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Combining academic and practice-based learning to develop person-centred cultures for individual and team professional practice


This programme helps practitioners to develop person-centred cultures, using a professional practice-based learning model that embraces practitioner inquiry and practitioner research. Developing their knowledge and skills students will be enabled to develop their understanding of person-centredness and become practitioners who are sensitive to the needs of their team and people who use healthcare services. The programme values knowledge gained through critical reflection on practice experience used in conjunction with the range of knowledge sources. The delivery of person-centred practice (McCormack and McCance 2017) requires practitioners to know and understand self in the context of their practice. Consequently, the focus is on the practitioner learning from practice, understanding the theory underpinning their professional practice-based learning and applying this learning to practice.

The programme combines formal and practice based learning. Outcomes from the DPHC programme link closely with personal and professional practice based objectives, identified through staff appraisal. This provides the opportunity for practitioners to simultaneously achieve personal growth, reward and achievement while contributing to organisational and practice development.

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About this course

In this section


Although some elements of the programme are taught or delivered online, most of the learning is achieved in and from practice, where the practitioner works with a practice based facilitator (who is a recognised teacher with the Ulster University) and completes a portfolio of their learning. Linking learning to individual appraisal enables the practitioner to select the most appropriate modules to match their needs and to meet the requirements of the award.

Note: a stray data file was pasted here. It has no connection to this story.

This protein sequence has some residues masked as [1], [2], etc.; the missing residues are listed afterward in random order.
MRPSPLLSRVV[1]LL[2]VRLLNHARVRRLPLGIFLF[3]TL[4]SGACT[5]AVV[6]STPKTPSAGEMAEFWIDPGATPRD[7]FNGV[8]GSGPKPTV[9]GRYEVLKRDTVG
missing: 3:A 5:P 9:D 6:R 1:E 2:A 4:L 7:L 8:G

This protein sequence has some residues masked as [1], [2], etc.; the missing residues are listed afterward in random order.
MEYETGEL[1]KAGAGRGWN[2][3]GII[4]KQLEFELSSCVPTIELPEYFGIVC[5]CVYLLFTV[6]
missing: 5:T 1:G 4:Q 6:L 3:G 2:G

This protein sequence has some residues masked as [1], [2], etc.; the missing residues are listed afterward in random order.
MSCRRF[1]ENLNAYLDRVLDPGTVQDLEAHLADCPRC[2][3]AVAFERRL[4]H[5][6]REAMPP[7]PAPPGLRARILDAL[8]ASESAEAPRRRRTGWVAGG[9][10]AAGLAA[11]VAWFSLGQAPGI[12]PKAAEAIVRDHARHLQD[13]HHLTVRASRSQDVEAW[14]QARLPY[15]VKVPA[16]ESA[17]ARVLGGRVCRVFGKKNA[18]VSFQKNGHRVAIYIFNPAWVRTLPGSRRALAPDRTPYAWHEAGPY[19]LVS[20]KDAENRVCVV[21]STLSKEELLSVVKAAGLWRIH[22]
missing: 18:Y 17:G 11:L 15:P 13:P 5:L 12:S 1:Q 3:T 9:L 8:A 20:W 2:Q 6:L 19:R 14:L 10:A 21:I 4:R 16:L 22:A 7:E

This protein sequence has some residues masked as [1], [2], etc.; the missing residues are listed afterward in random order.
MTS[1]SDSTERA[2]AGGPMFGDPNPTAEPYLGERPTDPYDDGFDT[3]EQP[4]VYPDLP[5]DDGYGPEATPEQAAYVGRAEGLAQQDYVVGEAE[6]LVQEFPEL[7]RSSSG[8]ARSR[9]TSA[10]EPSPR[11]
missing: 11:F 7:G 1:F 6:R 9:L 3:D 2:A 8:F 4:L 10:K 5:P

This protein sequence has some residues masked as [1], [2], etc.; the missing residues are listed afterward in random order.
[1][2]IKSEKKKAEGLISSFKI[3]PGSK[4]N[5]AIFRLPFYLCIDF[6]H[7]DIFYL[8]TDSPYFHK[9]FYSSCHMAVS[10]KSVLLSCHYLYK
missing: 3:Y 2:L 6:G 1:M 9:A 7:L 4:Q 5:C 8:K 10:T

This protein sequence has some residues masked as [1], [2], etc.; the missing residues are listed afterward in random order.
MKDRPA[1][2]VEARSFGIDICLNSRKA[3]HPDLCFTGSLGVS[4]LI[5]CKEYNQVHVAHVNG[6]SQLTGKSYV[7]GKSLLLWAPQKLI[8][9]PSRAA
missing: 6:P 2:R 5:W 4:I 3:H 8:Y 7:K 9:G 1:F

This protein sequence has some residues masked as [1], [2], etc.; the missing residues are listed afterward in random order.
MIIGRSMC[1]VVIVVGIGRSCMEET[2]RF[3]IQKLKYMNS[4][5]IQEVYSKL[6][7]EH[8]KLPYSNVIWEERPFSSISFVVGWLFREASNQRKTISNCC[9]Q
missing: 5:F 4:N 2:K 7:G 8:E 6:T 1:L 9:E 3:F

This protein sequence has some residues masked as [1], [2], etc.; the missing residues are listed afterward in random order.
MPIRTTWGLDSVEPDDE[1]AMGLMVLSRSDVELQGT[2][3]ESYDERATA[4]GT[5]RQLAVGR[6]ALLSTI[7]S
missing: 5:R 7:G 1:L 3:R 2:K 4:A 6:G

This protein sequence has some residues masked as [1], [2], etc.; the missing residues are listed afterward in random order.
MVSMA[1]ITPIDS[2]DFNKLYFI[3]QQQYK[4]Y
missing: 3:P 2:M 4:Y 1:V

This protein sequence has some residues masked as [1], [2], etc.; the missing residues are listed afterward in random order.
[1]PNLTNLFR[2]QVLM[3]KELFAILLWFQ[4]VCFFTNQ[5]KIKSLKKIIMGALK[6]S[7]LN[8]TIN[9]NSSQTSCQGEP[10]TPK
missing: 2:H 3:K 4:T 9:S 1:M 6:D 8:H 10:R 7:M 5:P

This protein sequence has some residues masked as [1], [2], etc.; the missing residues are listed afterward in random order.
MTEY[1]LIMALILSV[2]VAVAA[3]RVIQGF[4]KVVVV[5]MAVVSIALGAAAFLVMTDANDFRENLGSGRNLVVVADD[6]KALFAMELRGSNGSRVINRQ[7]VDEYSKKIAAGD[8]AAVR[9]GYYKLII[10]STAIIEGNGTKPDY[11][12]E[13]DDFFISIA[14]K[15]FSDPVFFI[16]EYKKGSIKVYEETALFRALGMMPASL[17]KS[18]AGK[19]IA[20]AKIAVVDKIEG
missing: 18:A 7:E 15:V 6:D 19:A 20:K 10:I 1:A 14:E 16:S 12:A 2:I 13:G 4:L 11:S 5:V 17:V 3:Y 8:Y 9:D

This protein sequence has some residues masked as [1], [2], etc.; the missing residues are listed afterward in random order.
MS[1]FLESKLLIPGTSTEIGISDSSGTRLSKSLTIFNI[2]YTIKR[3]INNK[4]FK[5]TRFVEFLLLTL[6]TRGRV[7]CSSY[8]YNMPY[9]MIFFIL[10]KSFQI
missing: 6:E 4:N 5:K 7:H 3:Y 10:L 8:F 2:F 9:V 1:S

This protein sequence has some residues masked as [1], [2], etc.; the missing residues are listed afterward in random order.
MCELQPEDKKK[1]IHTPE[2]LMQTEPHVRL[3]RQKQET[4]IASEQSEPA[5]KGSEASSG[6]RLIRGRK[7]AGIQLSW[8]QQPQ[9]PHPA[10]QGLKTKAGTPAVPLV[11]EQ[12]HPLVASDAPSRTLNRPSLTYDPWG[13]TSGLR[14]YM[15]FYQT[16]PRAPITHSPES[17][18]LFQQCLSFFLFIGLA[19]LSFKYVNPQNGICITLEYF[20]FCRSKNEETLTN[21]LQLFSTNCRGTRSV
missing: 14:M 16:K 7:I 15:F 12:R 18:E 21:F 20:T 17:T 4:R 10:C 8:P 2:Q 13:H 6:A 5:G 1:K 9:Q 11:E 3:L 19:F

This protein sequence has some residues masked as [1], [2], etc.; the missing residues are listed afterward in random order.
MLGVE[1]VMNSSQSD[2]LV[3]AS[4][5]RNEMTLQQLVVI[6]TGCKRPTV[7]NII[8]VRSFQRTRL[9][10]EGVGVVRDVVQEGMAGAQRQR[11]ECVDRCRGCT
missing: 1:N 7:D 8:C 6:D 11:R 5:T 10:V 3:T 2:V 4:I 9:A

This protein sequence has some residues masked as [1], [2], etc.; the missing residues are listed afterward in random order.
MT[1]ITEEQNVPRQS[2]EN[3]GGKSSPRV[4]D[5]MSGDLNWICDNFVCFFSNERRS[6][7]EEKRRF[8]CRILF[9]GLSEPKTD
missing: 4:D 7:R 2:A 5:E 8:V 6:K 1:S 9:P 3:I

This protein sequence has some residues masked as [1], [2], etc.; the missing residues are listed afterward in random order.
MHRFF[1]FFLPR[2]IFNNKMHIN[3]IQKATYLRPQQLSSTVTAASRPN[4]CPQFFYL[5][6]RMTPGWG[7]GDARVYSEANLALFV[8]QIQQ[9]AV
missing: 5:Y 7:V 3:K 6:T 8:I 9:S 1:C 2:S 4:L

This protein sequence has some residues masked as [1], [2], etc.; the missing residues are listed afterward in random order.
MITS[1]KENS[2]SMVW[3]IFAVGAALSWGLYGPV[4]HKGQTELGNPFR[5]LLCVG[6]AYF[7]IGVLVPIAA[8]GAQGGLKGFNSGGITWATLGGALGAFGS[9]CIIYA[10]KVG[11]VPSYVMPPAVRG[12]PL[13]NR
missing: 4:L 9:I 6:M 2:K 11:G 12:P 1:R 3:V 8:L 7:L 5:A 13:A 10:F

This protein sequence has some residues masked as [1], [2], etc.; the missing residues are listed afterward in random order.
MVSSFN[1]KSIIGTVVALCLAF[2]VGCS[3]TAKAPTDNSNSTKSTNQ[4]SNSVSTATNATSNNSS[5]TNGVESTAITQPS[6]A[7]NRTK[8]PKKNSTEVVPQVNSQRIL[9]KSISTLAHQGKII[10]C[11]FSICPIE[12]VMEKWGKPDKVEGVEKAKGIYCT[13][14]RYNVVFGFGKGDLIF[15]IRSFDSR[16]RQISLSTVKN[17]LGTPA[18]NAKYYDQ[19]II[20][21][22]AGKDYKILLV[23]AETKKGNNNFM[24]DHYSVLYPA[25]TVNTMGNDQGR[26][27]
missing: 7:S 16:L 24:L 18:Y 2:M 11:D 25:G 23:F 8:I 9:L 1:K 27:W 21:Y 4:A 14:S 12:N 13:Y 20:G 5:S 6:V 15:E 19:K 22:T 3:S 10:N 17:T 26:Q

The facilitator role is pivotal to providing the contact or 'teaching time' for practitioners to learn. This time equates to 6 hours in total/practitioner/module. Additional support is offered to students through taught sessions in the University and through Blackboard Learn.


The programme combines formal and practice based learning and is offered on a part time basis only.

Taught elements require students to attend the University campus in Jordanstown.

Online modules require students to engage partly or fully with the online learning environment.

Most learning is achieved in and from practice practitioner’s area of practice. Working with a facilitator the student completes a portfolio of their learning. Practice based facilitators provide the contact or 'teaching time' for practitioners to learn. This time equates to 6 hours in total/practitioner/module. Additional support is offered to students through taught sessions in the University and through Blackboard Learn.

Students are expected to attend all classes associated with the taught elements of the programme, honour times agreed to meet facilitators and be punctual and regular in their attendance.